However, my sugarcanes have also been growing fast and the trunks look amazing as they grow and expand, creating a beautiful green trunk with pronounced rings.
Sago palms, more commonly known as cycads, are throughout my garden. They are one of my husband's favourites. The sago also seems to love the environment in our little piece of paradise, growing far faster than any other I've seen so far. The sago loves it here . . . or maybe it's the regular dose of seaweed I feed it?
My latest addition is a tropical garden next to the pool. I have a king palm (archontophoenix alexandrae) which is not in the same family as the queen, as the name would lead you to believe. It is, in fact, a close relative of the bungalow palm — again, a fast-growing variety with stately trunks. The king palm is in the centre of the pool garden. On one side I have another sugarcane, because I love them, and on the other side a golden cane palm (dypsis lutescens). These palms grow like weeds in Cairns, in the far north of Queensland, Australia. I'm going to be keeping a very close eye on her but so far so good.
The last two palms in this garden are the kentia (howea forsteriana) and a pritchardia minor.
The kentia is fairly common in New Zealand. I actually moved my kentia from a fairly wind-blown location, where it was struggling, to by the pool ,where it has since produced much new growth. The pritchardia minor is a new one for me — I'd heard of all the other palms above in New Zealand or Australia but I had never heard of or seen this one. A bit of googling later and I found that it was a native to Hawaii where it grew in wet forests at a high elevation. I decided that planting it near the deep end of the pool where it is constantly inundated with the water that splashes out from hundreds of teenager bombs is the perfect location. The pritchardia has grown quite a bit since planting so I'm hoping its new home is the perfect location.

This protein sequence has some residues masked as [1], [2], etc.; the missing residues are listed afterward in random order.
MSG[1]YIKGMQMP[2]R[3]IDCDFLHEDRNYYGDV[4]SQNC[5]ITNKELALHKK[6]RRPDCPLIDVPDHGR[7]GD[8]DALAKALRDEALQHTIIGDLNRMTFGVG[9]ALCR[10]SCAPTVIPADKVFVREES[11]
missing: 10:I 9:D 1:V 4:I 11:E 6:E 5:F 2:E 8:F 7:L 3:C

Interspersed throughout the new pool garden are cycads, scaly zamia (lepidozamia peroffskyana), pincushions (leucospermum), leucadendron, tractor seat plants (ligularia), philodendron xanadu, bromeliads, spoonbill bird of paradise (strelitzia parvifolia), reed bird of paradise (strelitzia juncea) and a couple of other small understory palms.
The pool garden was only planted out last summer so I am looking forward to watching it grow and flourish as my others have.
Whenever I move a plant or plant it into the garden, I add a lot of compost into the hole. I once planted a kauri tree and the hole took me about an hour to dig. I wanted it big and deep and full of nutrients for its new inhabitant. This is what I always do for any new plantings — a hole far too big for the plant itself and loads of compost. Once your new plant is in the garden, water, water, water and add a good dose of liquid seaweed to get the roots going strong.
The thing I like about palm trees is they grow big and tall with stunning trunks, yet they are reasonably maintenance-free with only one or two fronds falling at a time —there are never any falling leaves to collect.